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"Crony" redirects here. For the fictional character, see Crony (Ned's Declassified School Survival Guide character).

Cronyism is partiality to long-standing friends, especially by appointing them to public office without regard for their qualifications. In political terms, the word "cronyism" is almost always used derogatorily. The word "crony" first appeared in 18th century London and is believed to be derived from the Greek word χρόνιος (chronios), meaning long-term.

Governments are particularly susceptible to accusations of cronyism as they spend public money. Many democratic governments are encouraged to have transparency in their accounting and contracting processes. However, there is often no clear line to denote when an appointment constitutes "cronyism." It is not at all unusual for a person of substantial political experience to surround himself with highly qualified individuals and to develop friendships, leading to the appointment of the friends to office or the obtaining of contracts. In fact, the counsel of such friends often constitutes the reason why the officeholder was successful in obtaining the position.

[edit] Cases of cronyism

George Washington was criticized for appointing Alexander Hamilton as the first U.S. Secretary of the Treasury after Hamilton had served as Washington's aide during the American Revolutionary War. Nonetheless, the contributions Hamilton made to stabilizing the currency and securing outside capital for the fledgling democracy are well known. Referring to Hamilton's appointment as cronyism seems particularly disputable in retrospect, although it is only after looking at his accomplishments that this determination can be made.

Cronyism can exist anywhere, in both free and not-so-free states. In general, authoritarian and totalitarian regimes are more vulnerable to acts of cronyism simply because the officeholders do not have to face the wrath of an electorate.

Examples of cronyism can be found in a number of current and former communist states. The cultural revolution in China was initially popular due to the perception that Mao Zedong was ridding the state of a number of officials who had obtained their positions by dint of friendship with communist authorities. In Russia, President Vladimir Putin has gone after a number of former communist officials who held office through their connections to party officials.[1]

Independent of the world of politics, the business and labor community have also seen charges of cronyism. President Theodore Roosevelt led an attack on the cronyism against the oil, steel, banking and other businesses that had conspired to set prices by maintaining virtual monopolies through cronyism. Through interlocking directorates it was not uncommon to see various corporate boards share members among each other.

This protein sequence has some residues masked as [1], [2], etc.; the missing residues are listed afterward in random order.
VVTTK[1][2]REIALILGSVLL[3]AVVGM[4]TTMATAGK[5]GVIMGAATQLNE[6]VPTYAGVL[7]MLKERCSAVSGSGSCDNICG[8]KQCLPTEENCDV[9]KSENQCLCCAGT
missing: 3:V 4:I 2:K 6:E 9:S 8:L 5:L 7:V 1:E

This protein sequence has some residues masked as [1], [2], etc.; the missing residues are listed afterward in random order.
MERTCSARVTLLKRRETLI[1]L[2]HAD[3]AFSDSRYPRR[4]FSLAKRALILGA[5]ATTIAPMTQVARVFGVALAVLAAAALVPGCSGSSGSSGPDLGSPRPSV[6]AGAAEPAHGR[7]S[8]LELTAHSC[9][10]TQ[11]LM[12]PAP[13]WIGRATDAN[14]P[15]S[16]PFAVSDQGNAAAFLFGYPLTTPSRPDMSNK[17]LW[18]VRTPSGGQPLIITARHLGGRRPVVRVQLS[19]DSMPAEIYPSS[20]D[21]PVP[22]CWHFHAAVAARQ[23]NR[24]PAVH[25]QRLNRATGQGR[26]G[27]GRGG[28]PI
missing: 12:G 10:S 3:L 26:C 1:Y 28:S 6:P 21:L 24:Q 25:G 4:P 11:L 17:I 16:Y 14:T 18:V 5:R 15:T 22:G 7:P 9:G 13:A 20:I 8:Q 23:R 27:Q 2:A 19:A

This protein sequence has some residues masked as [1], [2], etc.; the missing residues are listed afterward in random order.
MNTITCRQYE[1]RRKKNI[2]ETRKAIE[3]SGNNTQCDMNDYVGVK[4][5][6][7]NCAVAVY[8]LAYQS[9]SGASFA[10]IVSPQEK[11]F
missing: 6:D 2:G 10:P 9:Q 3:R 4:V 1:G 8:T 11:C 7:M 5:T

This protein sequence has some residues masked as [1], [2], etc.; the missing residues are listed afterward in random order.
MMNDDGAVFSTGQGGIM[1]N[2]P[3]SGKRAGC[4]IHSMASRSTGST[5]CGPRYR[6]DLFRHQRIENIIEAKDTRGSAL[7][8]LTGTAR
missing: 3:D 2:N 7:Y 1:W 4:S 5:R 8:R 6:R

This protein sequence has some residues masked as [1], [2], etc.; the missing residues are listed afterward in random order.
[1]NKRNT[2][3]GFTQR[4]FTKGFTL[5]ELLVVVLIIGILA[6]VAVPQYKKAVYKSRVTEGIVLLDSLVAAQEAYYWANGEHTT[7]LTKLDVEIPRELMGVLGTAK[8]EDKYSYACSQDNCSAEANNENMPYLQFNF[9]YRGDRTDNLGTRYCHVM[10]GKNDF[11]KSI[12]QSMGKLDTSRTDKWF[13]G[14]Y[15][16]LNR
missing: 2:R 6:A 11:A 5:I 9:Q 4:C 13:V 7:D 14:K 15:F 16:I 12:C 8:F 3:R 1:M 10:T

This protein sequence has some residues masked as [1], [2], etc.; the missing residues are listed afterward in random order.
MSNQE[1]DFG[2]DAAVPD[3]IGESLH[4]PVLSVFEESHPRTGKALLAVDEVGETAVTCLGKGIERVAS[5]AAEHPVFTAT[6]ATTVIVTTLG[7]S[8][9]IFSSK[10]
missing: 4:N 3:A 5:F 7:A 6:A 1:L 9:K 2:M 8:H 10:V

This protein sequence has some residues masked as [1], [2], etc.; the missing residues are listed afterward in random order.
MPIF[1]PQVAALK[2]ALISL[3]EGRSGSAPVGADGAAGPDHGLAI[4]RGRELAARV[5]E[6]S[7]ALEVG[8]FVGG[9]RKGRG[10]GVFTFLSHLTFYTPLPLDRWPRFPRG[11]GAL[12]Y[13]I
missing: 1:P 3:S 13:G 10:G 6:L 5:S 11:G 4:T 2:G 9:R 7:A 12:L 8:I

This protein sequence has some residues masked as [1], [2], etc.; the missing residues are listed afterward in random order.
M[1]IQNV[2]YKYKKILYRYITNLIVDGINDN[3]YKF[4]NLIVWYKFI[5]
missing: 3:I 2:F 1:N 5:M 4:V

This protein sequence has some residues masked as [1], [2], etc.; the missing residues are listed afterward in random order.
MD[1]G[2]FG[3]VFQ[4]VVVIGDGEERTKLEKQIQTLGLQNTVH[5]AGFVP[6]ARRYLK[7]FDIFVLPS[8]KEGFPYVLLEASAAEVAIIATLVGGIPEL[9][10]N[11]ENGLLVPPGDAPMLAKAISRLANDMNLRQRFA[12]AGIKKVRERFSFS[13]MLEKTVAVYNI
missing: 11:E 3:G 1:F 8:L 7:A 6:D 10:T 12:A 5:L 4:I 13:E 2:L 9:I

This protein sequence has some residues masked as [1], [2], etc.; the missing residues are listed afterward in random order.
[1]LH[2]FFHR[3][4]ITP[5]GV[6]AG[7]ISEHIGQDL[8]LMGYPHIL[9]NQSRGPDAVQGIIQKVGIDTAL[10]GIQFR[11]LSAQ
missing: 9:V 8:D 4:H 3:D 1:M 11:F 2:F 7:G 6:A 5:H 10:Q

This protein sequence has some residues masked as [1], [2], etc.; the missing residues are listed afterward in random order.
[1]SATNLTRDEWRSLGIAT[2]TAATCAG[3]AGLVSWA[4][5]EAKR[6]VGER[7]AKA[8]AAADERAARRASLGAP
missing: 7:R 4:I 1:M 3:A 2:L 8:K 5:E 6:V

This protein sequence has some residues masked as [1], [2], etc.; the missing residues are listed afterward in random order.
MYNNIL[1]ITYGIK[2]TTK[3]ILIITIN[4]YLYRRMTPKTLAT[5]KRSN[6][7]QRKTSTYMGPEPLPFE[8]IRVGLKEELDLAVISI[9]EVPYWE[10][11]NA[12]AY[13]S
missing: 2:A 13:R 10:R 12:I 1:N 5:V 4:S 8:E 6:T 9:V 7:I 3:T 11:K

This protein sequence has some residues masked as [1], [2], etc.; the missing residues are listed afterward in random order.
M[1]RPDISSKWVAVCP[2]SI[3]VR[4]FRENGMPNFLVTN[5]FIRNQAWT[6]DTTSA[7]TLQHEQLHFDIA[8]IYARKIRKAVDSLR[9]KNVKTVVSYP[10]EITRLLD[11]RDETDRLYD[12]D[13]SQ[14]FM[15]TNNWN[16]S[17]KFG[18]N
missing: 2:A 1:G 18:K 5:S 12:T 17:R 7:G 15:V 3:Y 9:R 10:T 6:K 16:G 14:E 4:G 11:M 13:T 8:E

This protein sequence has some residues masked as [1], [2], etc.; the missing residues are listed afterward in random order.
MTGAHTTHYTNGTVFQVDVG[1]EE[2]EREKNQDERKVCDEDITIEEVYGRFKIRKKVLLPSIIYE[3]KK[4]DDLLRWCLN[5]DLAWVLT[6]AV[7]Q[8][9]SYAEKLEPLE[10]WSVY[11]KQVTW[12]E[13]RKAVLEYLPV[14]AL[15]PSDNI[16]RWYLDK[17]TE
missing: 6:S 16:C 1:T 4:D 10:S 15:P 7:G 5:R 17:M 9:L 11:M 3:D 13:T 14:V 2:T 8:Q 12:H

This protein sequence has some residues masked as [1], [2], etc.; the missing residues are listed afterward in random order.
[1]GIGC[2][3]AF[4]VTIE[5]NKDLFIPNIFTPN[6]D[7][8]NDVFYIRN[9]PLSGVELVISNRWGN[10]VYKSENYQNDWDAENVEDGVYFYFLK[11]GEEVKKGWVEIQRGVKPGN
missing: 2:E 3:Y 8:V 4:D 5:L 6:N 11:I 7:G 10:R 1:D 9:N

Appointing cronies to positions can also be used to advance the agenda of the person making the appointment. And it can also spectacularly fail to do so. In medieval England, King Henry II arranged the appointment of his good friend Thomas Becket to be Archbishop of Canterbury. Henry believed that Becket would promote the king's agenda but was dismayed to see Becket adhere to his own conscience. Becket eventually excommunicated the king and the king was excoriated after three of his knights struck Becket down on the altar of the cathedral.

Nearly all officials with the power to appoint or award contracts have been accused of cronyism by critics at some stage during their terms. Some instances of cronyism are readily transparent. As to others, it is only in hindsight that the qualifications of the alleged "crony" must be evaluated.

Most recently, President George W. Bush was accused of cronyism after the nomination of Harriet Miers to the US Supreme Court. Miers had no previous judicial experience and demonstrated little knowledge of constitutional law, and her selection was rejected by many conservatives and liberals. The appointment of Michael D. Brown to the head of FEMA could also be considered a case of cronyism as Brown had no experience pertaining to his job.

One of the most severe cases of cronyism occurred during the Kennedy administration. Robert S. McNamara was appointed by President John F. Kennedy without any experience, a point which McNamara made clear in the 2003 documentary The Fog of War. McNamara's role in the disastrous Vietnam War was crucial and he is often considered "the architect of the Vietnam War". Kennedy originally offered him a job as Secretary of Treasury and when McNamara admitted to having no experience he gave him Secretary of Defense. Even though McNamara confessed no experience in defense, Kennedy insisted he accept the position. In early November 1967, McNamara's recommendation to freeze troop levels, stop bombing North Vietnam and for the US to hand over ground fighting to South Vietnam was rejected outright by President Lyndon B. Johnson. McNamara's recommendations amounted to him saying that all the policies he had been promoting for years were wrong and that his strategy for winning the war was a failure. Total US withdrawal from Vietnam happened in 1975.

[edit] See also


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